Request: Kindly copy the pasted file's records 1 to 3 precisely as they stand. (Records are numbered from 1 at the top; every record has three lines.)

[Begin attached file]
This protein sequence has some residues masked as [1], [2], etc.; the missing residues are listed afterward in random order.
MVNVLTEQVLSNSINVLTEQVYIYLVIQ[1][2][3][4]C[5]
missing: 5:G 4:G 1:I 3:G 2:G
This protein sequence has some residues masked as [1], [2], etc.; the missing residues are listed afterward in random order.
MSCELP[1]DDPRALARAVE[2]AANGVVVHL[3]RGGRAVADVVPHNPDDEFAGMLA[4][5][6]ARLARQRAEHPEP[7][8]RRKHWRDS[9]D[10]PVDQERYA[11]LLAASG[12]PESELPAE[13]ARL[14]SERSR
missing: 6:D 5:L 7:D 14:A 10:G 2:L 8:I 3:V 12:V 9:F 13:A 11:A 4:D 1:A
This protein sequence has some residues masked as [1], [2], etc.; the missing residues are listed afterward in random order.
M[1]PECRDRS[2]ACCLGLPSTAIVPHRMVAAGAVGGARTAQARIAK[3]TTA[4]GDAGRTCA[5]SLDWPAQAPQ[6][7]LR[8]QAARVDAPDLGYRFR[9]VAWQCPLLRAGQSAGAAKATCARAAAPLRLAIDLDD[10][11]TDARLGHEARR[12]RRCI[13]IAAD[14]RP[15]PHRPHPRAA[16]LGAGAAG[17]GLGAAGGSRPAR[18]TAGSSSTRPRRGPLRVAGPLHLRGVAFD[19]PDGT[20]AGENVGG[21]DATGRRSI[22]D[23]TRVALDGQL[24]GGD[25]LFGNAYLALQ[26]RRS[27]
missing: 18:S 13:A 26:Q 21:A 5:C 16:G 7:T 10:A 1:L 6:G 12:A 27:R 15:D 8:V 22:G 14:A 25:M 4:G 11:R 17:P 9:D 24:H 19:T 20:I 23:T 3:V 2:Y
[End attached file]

This protein sequence has some residues masked as [1], [2], etc.; the missing residues are listed afterward in random order.
MVNVLTEQVLSNSINVLTEQVYIYLVIQ[1][2][3][4]C[5]
missing: 5:G 4:G 1:I 3:G 2:G
This protein sequence has some residues masked as [1], [2], etc.; the missing residues are listed afterward in random order.
MSCELP[1]DDPRALARAVE[2]AANGVVVHL[3]RGGRAVADVVPHNPDDEFAGMLA[4][5][6]ARLARQRAEHPEP[7][8]RRKHWRDS[9]D[10]PVDQERYA[11]LLAASG[12]PESELPAE[13]ARL[14]SERSR
missing: 6:D 5:L 7:D 14:A 10:G 2:L 8:I 3:V 12:V 9:F 13:A 11:A 4:D 1:A
This protein sequence has some residues masked as [1], [2], etc.; the missing residues are listed afterward in random order.
M[1]PECRDRS[2]ACCLGLPSTAIVPHRMVAAGAVGGARTAQARIAK[3]TTA[4]GDAGRTCA[5]SLDWPAQAPQ[6][7]LR[8]QAARVDAPDLGYRFR[9]VAWQCPLLRAGQSAGAAKATCARAAAPLRLAIDLDD[10][11]TDARLGHEARR[12]RRCI[13]IAAD[14]RP[15]PHRPHPRAA[16]LGAGAAG[17]GLGAAGGSRPAR[18]TAGSSSTRPRRGPLRVAGPLHLRGVAFD[19]PDGT[20]AGENVGG[21]DATGRRSI[22]D[23]TRVALDGQL[24]GGD[25]LFGNAYLALQ[26]RRS[27]
missing: 18:S 13:A 26:Q 21:A 5:C 16:G 7:T 10:A 1:L 6:G 12:A 27:R 15:D 8:V 22:G 14:A 25:M 4:G 11:R 17:P 9:D 24:H 19:T 20:I 23:T 3:V 2:Y